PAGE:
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While I agree with all mentions so far, I'd like to add Mark Knopfler of Dire Straits.

Will never forget the first time I listened to "Sultans of Swing" - it was a revelation not had since good old Jimi Hendrix or Eric ...
 

 

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Prince Definitely the most underrated as well, he gets no respect for his guitar playing mastery. That was Prince's “problem”, maybe. He was too damn good at everything. In an interview, Eri

So many virtuosos and guys who changed the landscape on their arrival... Hendrix has to be my pick on pure, insane ability. However, David Gilmour of Pink Floyd is my absolute favourite. Not the

Big fan of most who have been mentioned.....but one great guitarist that always seems to be left off of these lists is Brian Setzer.   

Nino just mentioned Mark. Great player. So many it’s hard to list them all. Satriani, Steve Vai, Leslie West never get enough credit. For me only, if I could only watch one performance live it would be Jimmy Page in his prime. 

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I'm a big fan of guitar based music, hard rock & metal mainly.  Every time I see a "best guitarist" list I cringe a bit.  Each list tends to bring up the same, "tired" players.  "Tired" as in their names come up all the time and IMO, haven't really done much (EVH, many more), are dead (sorry Jimi, SRV, Randy), and are generally overrated (Clapton, John Mayer?!).  With that said, I respect a lot of these players and their accomplishments, but many don't wow me. 

Of the old guard.  Jimi Hendrix is probably the most influential and original guitar player ever.  But he was an overall great songwriter/musician: period. Had he not died so young, I really wondered where his music would have gone through the decades since he passed, to now.  In some ways, I think Prince, carried the mantle on that one.  Plus, he's a wicked guitar player to boot.  But since Jimi has long since passed, it disingenuous to think other long standing players have not met or surpassed his mastery.  One guy that comes to mind is Uli Jon Roth.  Ex of Scorpions (1970's) he was heavily influenced by Jimi.  He even dated Jimi's last GF.  Watching and listening to him play, the influence is clear and if anything, he has transcended that influence. I've never seen anyone so chill and relaxed make a guitar do such amazing things.  Along the sames lines is Stevie Ray Vaughan.  I have a bootleg of his when he toured with Bowie as his lead guitarist. It's just the whole band rehearsing the entire setlist.  SRV breathed new life into some already classic Bowie material.  Another tragic loss to music when he died.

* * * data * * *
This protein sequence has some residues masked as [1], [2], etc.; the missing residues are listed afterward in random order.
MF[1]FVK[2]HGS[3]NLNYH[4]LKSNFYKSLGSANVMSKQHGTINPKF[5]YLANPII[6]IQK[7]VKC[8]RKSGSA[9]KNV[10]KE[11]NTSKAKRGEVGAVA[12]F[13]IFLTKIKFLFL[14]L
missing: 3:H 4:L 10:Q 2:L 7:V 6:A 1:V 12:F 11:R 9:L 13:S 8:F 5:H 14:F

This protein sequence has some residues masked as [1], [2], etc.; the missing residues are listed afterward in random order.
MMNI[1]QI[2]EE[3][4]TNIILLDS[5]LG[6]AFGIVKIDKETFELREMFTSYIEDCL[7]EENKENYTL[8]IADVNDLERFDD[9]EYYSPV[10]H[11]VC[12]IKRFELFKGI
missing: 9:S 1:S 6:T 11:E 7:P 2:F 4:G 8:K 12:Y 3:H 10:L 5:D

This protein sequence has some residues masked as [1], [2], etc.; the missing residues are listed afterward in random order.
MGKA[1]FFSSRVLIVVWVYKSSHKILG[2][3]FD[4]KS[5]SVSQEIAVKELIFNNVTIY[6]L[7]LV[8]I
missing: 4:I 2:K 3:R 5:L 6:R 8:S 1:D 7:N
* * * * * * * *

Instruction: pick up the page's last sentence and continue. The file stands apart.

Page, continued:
My personal favourite is Michael Schenker. Ex Scorpions, UFO and a long time solo artist.  His output is amazing,  his influence widespread and songwriting abilities epic. He's put out some great instrumentals that puts him on par with the classical composers of history.  He can't read a lick of sheet music, yet he has mastered the guitar with some of the greatest riffs and solo's known to humankind such as songs as "Love to Love" , "Rock Bottom", "Lights Out", "Into The Arena", "Ulcer", "Captain Nemo" and many more.  This is the guy that made the Gibson Flying V guitar even sexier.  

Big fan of Eddie Van Halen. He makes it look so easy, but for me. He's a lazy SOB (and long time addict which cut into his creative time).  For as long as he's been around, he really hasn't put out that much material if you compare him to other players that started roughly the same time.  Then there's also the fact, that a lot of Van Halen's music was easily forgettable with every ensuing album.  You'd be lucky to get 50/50 good to bad ratio of songs per album. Lots of filler IMO.  Those first two albums though: rock solid front to back.

Other great names; Jeff Beck, Jimi Page, Ritchie Blackmore, Steve Vai.  On the "Metal" side: Randy Rhoads(another talent that the music world was robbed of. He could have surpassed them all).  Alex Skolnik of Testament(shreds and does Jazzy metal on the side). Dave Mustaine.(fantastic riffs and solos.  All Megadeth albums are rich with complex, catchy arrangements). Alex Lifeson of Rush.  Even when Rush pushed keyboards over guitar on some albums, he shone.  Tony Iommi of Sabbath. Then there's Buckethead.  Virtual unknown, weird, but probably the most dexterous and innovative guitarist I've seen in a long time. And he creates new material non-stop.  You can get tons of his live recordings for free online.  He can shred, play melodic, pick and strum like a country boy, etc.   Unreal talent, lurking in the shadows sadly.  Having tackled the loners of the bunch, I'll move on to the dual attack guitarists, such as Judas Priest's; KK Downing and Glenn Tipton.  Probably the most iconic twin guitar attack ever.  Also Iron Maiden's Glenn Murray and Adrian Smith.  Rudolf Schenker (Michael's older brother) and Matthias Jabs of the Scorpions (though they got less "metal" since 1984's Love at First Sting).  I think I'll stop here, as I'm heading into rant territory and lunch time is almost over.  :D

Some Examples:

Uli Jon Roth - Sails of Charon

Uli Jon Roth - Pictured Life

Michael Schenker: Into The Arena

Micheal Schenker: Rock Bottom

UFO (Schenker) : Love to Love (audio only)

 

 

 

 

 

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Kind of a silly question that pops up from time to time in musician's circles.  Silly because it's entirely subjective, within reason.  Many things have been done and re-done as new over the last 60 years that I'm aware of, and most likely done prior to that in some other form.  In creating a short-list of best guitar players, it might help to define criteria.  Is the person more creative, faster, possessing a unique sound, a better interpreter of other people's music, a better original composer?  These things lead one to different conclusions.  SRV is mentioned a lot, and he's quite good IMO, but he's strictly a blues player.  I'd say the same about Jimi Hendrix.  Pat Metheney is excellent, and more versatile, but still fairly grounded in the jazz genre--not for everyone.